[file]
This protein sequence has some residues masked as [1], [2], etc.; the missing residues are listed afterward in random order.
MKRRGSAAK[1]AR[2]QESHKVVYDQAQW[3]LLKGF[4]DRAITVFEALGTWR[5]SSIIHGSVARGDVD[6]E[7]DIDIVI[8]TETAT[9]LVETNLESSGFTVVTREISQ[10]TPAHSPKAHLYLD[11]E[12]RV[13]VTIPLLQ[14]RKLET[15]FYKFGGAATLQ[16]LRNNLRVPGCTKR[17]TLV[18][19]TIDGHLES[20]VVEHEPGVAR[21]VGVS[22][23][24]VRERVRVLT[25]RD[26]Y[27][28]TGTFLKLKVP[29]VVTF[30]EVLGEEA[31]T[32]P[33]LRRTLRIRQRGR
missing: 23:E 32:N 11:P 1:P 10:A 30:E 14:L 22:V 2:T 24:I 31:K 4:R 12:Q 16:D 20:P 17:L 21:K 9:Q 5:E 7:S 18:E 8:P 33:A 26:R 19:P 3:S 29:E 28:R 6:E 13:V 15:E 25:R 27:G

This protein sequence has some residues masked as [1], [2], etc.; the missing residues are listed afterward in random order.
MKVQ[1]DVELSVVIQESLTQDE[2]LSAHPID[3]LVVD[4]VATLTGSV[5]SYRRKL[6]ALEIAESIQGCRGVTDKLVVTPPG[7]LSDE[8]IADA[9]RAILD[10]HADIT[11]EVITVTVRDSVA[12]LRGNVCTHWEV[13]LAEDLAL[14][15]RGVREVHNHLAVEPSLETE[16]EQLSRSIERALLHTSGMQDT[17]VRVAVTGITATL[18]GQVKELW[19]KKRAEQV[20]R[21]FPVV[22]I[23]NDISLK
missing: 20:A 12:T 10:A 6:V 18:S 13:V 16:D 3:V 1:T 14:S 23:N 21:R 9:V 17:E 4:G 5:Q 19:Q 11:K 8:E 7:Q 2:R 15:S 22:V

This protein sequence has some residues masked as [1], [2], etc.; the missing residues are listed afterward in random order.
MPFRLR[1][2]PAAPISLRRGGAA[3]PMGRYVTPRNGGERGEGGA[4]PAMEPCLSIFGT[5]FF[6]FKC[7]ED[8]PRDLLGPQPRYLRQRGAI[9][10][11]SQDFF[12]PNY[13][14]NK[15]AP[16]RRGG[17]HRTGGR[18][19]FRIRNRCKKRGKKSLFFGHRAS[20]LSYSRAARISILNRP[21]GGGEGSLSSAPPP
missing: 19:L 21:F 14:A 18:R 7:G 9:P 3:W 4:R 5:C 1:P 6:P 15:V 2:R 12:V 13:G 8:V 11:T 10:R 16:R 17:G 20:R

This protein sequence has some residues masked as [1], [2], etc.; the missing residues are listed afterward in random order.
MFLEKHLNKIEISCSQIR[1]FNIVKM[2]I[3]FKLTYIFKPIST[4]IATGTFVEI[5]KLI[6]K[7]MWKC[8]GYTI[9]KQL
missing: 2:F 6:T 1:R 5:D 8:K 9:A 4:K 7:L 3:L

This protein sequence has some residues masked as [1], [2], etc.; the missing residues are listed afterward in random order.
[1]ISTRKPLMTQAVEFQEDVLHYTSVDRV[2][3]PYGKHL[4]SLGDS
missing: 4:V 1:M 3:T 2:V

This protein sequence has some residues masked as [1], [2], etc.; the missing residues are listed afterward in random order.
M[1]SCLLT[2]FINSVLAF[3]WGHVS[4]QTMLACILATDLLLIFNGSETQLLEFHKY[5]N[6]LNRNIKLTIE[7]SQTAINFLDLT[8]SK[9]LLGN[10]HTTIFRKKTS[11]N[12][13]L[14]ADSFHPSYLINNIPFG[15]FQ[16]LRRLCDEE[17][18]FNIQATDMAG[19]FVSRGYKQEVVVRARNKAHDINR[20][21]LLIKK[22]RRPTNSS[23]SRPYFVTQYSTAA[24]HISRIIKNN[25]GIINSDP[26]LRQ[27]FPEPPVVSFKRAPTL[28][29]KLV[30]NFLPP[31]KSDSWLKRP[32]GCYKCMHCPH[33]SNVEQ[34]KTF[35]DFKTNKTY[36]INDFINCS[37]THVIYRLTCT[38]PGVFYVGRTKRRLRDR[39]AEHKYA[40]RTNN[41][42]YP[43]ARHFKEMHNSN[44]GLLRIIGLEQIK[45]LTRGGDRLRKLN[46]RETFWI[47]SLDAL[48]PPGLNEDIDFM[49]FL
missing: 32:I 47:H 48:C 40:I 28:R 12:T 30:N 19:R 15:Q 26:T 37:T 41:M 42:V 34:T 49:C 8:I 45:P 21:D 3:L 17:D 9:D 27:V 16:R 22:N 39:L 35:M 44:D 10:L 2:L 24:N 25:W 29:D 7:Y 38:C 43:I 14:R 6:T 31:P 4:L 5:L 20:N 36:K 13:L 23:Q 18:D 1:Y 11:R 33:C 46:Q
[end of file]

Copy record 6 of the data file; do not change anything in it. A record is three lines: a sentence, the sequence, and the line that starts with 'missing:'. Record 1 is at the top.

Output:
This protein sequence has some residues masked as [1], [2], etc.; the missing residues are listed afterward in random order.
M[1]SCLLT[2]FINSVLAF[3]WGHVS[4]QTMLACILATDLLLIFNGSETQLLEFHKY[5]N[6]LNRNIKLTIE[7]SQTAINFLDLT[8]SK[9]LLGN[10]HTTIFRKKTS[11]N[12][13]L[14]ADSFHPSYLINNIPFG[15]FQ[16]LRRLCDEE[17][18]FNIQATDMAG[19]FVSRGYKQEVVVRARNKAHDINR[20][21]LLIKK[22]RRPTNSS[23]SRPYFVTQYSTAA[24]HISRIIKNN[25]GIINSDP[26]LRQ[27]FPEPPVVSFKRAPTL[28][29]KLV[30]NFLPP[31]KSDSWLKRP[32]GCYKCMHCPH[33]SNVEQ[34]KTF[35]DFKTNKTY[36]INDFINCS[37]THVIYRLTCT[38]PGVFYVGRTKRRLRDR[39]AEHKYA[40]RTNN[41][42]YP[43]ARHFKEMHNSN[44]GLLRIIGLEQIK[45]LTRGGDRLRKLN[46]RETFWI[47]SLDAL[48]PPGLNEDIDFM[49]FL
missing: 32:I 47:H 48:C 40:I 28:R 12:T 30:N 19:R 15:Q 26:T 37:T 41:M 42:V 34:T 49:C 8:I 45:P 21:D 3:L 17:D 9:D 27:V 16:R 22:N 39:L 35:M 44:D 10:L 2:L 24:N 25:W 29:D 7:Y 38:C 43:I 14:R 6:T 31:P 4:L 5:L 20:N 36:K 13:L 23:Q 18:D 1:Y 11:R 33:C 46:Q